Isn't traditional meditation more "rich" and "full" ?
     
  8. JCG

    JCG Member

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    Ta-tsu-wa thankyou for all you have shared in this community. I have not been an active member for very long but I have spent many hours reading the threads that attract me.

    I do not wish to make comments on your personal experiences as they are yours and beyond my comprehenssion but I would like to wish you and everyone else on this forum joy and peace on your travels through eternity.

    Jack
     
  9. withered_Orchid

    withered_Orchid Member

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    hi I am a newcomer and have a few questions :).... mainly about the compromises I can make

    I live in a nery noisy environment and unless I stay up until 3 in the morning, it is impposible for me to get total silence. Is it ok if I do meditation in less than ideal situations... such as in a libaray, where it is a quieter.

    And my other question is concerns how bad is it for me to break out in the middle of meditation. I find it very hard to keep my eyes closed and remain seated for the full period of time. It is not discomfort that I feel but rather a overwhelming desire to move. I've broken my meditation twice and after I felt relieved, but not myself.
    Is this a generally not a good idea? Should I stick out the meditation till the end?
     
    Last edited: Feb 16, 2010
  10. Ta-tsu-wa

    Ta-tsu-wa Member

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    Hello, Orchid, and welcome to the community. I read in one of your other posts where you referred to yourself as a "professional daydreamer". If in fact you do quite a lot of actual daydreaming, that state of consciousness you enter into when you're lost in a daydream is grounded largely in Alpha brainwaves much as the initial stages of meditation tend to be. In other words, the stage is already set. All that need be done by you is to change the the content from free-form mind wandering to quiet meditation. Half your battle has already been won.

    Let me ask you, when you're "daydreaming", are you not in the same noisy environment that you are when practicing meditation? I'm guessing that at least some of the time, perhaps even most of the time, you are. And yet the environment probably does not feel like such an obstacle towards daydreaming as it does towards your meditative practice. The reason it does not impact so adversely upon your daydream time is because you have inwardly accepted the noisy environment as a part of the field in which your daydreams occur. There is no opposition to the environment when daydreaming. It simply "is", and very likely you don't give it much more thought.

    So it should be with your meditation practice as well. When first learning the practice of meditation it is often suggested that a quiet environment is conducive to the process. While this is generally true for most people it is certainly not an absolute requirement. For some folks it's not even an option. In that case you'll need to find a way to stop looking at the noisy environment as a factor to be overcome and conquered and find a way to use it as a part of the process of entering into meditation. When noise becomes an ally rather than an opponent it serves to improve our practice.

    Part of the solution may come as a result of the technique for meditation you choose to employ. Some are naturally more antagonistic towards outside distractions while others tend to incorporate and use the distractions for their own purposes. In this, you'll need to take a page from the Japanese book of Aikido. Learn to turn whatever comes against you aside in a way that transmutes its nature from that of opposition to that of augmentation.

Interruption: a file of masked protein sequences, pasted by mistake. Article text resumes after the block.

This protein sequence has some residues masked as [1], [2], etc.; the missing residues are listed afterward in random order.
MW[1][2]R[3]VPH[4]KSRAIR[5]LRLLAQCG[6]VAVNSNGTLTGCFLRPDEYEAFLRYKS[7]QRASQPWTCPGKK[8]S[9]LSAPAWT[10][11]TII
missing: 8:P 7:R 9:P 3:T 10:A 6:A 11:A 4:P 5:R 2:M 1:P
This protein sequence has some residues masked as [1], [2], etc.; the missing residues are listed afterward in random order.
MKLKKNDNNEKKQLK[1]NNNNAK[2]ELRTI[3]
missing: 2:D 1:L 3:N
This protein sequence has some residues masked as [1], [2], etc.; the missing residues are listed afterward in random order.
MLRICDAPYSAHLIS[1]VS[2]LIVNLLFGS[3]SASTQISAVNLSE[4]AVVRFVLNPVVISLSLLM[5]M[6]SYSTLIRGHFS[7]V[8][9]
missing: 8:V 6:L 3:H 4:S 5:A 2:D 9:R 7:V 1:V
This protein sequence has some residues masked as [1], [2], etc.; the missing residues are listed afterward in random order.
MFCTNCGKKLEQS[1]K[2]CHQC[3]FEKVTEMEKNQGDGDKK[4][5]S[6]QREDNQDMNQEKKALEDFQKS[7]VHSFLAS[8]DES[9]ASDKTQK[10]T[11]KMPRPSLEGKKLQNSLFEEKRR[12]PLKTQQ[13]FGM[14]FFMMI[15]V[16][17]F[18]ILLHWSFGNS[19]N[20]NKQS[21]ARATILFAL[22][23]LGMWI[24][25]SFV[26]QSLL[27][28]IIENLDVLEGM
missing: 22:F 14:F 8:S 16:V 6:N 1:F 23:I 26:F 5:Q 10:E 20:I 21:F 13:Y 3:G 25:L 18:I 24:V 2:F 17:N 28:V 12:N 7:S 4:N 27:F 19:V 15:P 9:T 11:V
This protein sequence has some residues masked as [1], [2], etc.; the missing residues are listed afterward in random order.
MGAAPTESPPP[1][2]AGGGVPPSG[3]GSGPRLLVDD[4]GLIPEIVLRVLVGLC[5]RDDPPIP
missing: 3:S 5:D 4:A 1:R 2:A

Buddhist techniques such as Vipassana and similar Mindfulness techniques are especially helpful in this area. Mantra, if that is what you are using currently, is a great technique, but at least in the beginning it may not be the most effective when it comes to handling outside distractions.

    Another factor to consider is whether or not you have made a true commitment to the practice of meditation. By that I mean, is it a genuine priority in your life. I also noted in another of your posts that you attributed some of the issues you face in your life to "lifestyle" which you "can't yet build up the courage to change". Without knowing the specifics of what you're referring to, it can be said generally that some aspects of our lifestyle can be such that they are in opposition to both the practice of meditation and to the benefits towards which that practice leads us.

    For example, if I am a practicing alcoholic who never sees a moment of sobriety, or a heroin addict with a $500 a day habit, or if I have some other type of habit that dominates my time while eroding away at my body and mind in catastrophic ways, and I have determined I am not in a position to change these behaviors at the moment, my practice of meditation is not likely to see substantial results. It is akin to that old joke Groucho Marx used to tell about the man who goes to his doctor and says, "Doctor, when I move my arm like this it hurts," to which the doctor replied, "Well then, stop moving your arm like that!" This is what Einstein referred to when he said that the definition of insanity is "doing the same old thing in the same old way and somehow expecting it to produce a different result."

    If certain lifestyle behaviors are severe enough that they inhibit the state of meditation it is probably not reasonable to expect we can continue on in these habits and suddenly the meditation practice is going to become effective. What it comes down to is what you really want for yourself, how much you want it, and what you're willing to commit to 100%.